Thanks for your consideration,
I had that dream again — the one where I inadvertently go to school naked, only to find there’s a pop quiz in geometry class and I haven’t studied.
Following the advice of my personal psychiatric team, I’ve taken to wandering the streets naked — an act I’m told will cure my vulnerability phobia, and thus the impetus for these dreams. During my subsequent 30-day incarceration for indecent exposure, I had time to address the second half of my dream — diligently studying an old high school geometry book from the prison library. At last, I’m now fully prepared for all nocturnally-administered pop geometry quizzes.
Because of my studies, I have uncovered a major design flaw in your digital camera sensor design! Apparently, camera lenses create circular images, yet your sensors are rectangular. This means that a large portion of the image data actually goes unused. Might I suggest you manufacture a round sensor, instead? If this proves too eccentric, my calculations indicate that a square sensor would actually give photographers 8.5% more imaging area than a 3:2 sensor designed to conform to 35mm standards. Not only that, but my personal chiropractic team has suggested that a square sensor would alleviate the need to constantly contort my body every time I want to take a photo in portrait-orientation. With a square, there’s no such thing as portrait or landscape orientation! Besides, it’s just so “classic.”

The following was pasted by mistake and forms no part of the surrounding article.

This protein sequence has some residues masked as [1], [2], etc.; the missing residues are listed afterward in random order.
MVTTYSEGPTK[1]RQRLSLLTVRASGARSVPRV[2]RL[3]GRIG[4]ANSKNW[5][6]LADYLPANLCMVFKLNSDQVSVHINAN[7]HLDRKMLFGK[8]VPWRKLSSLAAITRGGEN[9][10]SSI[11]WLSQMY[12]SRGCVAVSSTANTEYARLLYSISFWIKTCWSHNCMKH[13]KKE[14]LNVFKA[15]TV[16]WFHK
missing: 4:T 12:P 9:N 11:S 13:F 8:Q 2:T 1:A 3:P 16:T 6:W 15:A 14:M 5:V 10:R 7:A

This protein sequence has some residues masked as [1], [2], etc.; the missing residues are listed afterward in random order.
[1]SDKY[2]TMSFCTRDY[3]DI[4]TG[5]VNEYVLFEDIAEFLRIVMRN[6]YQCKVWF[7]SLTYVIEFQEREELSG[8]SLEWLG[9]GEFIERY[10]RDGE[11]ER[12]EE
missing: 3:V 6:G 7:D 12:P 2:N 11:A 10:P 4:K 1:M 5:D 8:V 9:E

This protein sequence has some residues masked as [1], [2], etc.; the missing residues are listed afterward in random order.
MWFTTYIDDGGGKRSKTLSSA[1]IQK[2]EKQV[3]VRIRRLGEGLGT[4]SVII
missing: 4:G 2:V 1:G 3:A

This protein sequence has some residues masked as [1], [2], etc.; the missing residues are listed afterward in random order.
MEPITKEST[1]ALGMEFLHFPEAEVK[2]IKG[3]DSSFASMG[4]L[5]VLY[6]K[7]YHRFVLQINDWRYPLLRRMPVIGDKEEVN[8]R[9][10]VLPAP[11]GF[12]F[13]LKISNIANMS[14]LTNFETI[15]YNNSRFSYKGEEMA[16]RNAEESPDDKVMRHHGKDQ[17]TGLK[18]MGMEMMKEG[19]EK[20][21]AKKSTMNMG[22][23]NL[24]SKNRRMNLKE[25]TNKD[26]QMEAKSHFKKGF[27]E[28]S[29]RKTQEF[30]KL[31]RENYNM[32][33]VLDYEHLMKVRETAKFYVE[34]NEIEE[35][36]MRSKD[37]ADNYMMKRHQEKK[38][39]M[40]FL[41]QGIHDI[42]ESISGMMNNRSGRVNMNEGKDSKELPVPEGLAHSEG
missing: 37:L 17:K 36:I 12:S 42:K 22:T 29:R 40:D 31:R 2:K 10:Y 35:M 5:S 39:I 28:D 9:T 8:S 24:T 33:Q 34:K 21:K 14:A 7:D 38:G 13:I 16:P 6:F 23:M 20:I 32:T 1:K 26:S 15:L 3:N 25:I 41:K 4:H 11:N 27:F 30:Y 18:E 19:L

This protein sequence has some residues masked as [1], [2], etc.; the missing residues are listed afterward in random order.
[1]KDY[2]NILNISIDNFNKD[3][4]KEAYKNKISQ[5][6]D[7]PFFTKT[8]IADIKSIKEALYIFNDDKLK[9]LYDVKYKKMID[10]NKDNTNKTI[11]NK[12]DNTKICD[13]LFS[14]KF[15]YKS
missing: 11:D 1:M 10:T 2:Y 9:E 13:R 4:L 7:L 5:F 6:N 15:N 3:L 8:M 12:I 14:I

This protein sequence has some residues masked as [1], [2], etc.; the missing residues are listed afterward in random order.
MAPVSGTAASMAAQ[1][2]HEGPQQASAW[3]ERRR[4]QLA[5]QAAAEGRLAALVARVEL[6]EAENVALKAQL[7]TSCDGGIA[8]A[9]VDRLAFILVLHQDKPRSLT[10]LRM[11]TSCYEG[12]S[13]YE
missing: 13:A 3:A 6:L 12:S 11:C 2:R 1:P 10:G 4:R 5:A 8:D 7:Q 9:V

Note that I don’t actually own any Sony cameras, but since your company currently makes the lions’ share of digital camera sensors, I figured I’d send the idea to you. Should your engineers require any assistance, the aforementioned geometry textbook is available in the Vancouver City Jail. For your convenience, I’ve bookmarked the relevant pages. Ask for either “Snitch” or “Nine Fingered Sam,” and they’ll set you up.